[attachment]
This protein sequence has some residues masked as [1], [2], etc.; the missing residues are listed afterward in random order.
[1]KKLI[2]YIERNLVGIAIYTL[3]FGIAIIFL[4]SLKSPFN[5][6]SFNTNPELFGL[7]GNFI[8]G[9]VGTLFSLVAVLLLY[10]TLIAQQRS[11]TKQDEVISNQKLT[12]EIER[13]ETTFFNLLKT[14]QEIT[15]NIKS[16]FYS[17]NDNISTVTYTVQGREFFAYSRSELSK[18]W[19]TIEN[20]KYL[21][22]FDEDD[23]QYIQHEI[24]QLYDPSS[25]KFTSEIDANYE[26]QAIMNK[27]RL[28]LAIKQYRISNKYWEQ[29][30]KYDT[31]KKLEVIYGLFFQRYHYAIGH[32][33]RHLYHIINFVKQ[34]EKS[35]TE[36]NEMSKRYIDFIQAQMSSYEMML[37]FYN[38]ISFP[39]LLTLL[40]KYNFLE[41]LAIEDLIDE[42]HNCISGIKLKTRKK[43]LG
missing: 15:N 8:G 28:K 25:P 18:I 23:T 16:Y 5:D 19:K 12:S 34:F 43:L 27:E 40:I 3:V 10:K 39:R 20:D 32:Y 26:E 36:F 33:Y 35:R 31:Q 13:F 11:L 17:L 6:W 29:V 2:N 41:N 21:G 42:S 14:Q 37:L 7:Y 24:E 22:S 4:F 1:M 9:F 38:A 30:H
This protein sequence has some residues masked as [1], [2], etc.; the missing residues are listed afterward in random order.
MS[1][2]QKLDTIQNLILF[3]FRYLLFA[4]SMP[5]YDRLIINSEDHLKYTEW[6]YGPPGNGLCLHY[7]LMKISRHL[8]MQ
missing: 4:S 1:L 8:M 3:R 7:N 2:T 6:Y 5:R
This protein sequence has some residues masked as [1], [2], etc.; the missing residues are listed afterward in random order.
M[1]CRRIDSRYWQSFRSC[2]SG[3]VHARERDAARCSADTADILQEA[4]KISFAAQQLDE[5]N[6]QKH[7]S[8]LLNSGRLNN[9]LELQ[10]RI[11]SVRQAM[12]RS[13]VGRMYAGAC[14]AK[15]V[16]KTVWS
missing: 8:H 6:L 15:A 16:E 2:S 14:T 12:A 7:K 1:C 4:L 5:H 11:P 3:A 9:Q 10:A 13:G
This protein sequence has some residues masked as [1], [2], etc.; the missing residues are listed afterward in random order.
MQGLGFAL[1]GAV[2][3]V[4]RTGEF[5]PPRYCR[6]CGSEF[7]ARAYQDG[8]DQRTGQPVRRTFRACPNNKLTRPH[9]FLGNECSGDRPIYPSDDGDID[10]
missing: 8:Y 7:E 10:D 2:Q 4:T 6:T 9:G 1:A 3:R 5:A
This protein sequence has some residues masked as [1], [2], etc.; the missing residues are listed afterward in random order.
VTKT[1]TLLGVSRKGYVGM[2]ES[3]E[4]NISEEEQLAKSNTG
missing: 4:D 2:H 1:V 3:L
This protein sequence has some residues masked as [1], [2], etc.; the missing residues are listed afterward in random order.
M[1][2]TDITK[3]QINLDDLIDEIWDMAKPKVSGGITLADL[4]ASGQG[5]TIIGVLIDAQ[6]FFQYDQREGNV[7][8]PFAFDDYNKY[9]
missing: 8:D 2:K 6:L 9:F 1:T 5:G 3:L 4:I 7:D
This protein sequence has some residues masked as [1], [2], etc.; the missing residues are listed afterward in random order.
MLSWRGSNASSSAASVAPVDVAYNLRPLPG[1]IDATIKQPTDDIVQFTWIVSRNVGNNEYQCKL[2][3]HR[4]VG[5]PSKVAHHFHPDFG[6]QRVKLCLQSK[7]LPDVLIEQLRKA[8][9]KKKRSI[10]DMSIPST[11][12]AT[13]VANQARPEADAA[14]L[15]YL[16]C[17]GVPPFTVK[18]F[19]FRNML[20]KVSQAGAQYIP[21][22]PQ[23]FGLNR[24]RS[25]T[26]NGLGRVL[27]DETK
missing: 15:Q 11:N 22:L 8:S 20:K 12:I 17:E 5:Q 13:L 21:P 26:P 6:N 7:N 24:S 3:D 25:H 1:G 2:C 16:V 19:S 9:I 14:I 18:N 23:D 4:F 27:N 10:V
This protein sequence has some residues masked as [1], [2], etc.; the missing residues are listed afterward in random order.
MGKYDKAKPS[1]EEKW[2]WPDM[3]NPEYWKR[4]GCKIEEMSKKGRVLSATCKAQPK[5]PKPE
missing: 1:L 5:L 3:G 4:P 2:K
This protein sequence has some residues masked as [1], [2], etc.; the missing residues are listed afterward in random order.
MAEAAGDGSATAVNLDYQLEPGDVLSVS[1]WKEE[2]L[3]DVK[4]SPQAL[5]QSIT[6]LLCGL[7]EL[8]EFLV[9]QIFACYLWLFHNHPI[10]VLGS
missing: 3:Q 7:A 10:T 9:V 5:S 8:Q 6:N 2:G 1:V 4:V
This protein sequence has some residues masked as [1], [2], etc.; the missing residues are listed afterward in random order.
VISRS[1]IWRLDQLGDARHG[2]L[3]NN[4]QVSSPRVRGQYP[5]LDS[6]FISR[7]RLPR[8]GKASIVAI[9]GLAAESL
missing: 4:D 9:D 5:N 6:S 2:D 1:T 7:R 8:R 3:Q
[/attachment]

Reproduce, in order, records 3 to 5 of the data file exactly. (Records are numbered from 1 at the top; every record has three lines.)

This protein sequence has some residues masked as [1], [2], etc.; the missing residues are listed afterward in random order.
M[1]CRRIDSRYWQSFRSC[2]SG[3]VHARERDAARCSADTADILQEA[4]KISFAAQQLDE[5]N[6]QKH[7]S[8]LLNSGRLNN[9]LELQ[10]RI[11]SVRQAM[12]RS[13]VGRMYAGAC[14]AK[15]V[16]KTVWS
missing: 8:H 6:L 15:A 16:E 2:S 14:T 12:A 7:K 1:C 4:L 5:H 11:P 3:A 9:Q 10:A 13:G
This protein sequence has some residues masked as [1], [2], etc.; the missing residues are listed afterward in random order.
MQGLGFAL[1]GAV[2][3]V[4]RTGEF[5]PPRYCR[6]CGSEF[7]ARAYQDG[8]DQRTGQPVRRTFRACPNNKLTRPH[9]FLGNECSGDRPIYPSDDGDID[10]
missing: 8:Y 7:E 10:D 2:Q 4:T 6:T 9:G 1:A 3:R 5:A
This protein sequence has some residues masked as [1], [2], etc.; the missing residues are listed afterward in random order.
VTKT[1]TLLGVSRKGYVGM[2]ES[3]E[4]NISEEEQLAKSNTG
missing: 4:D 2:H 1:V 3:L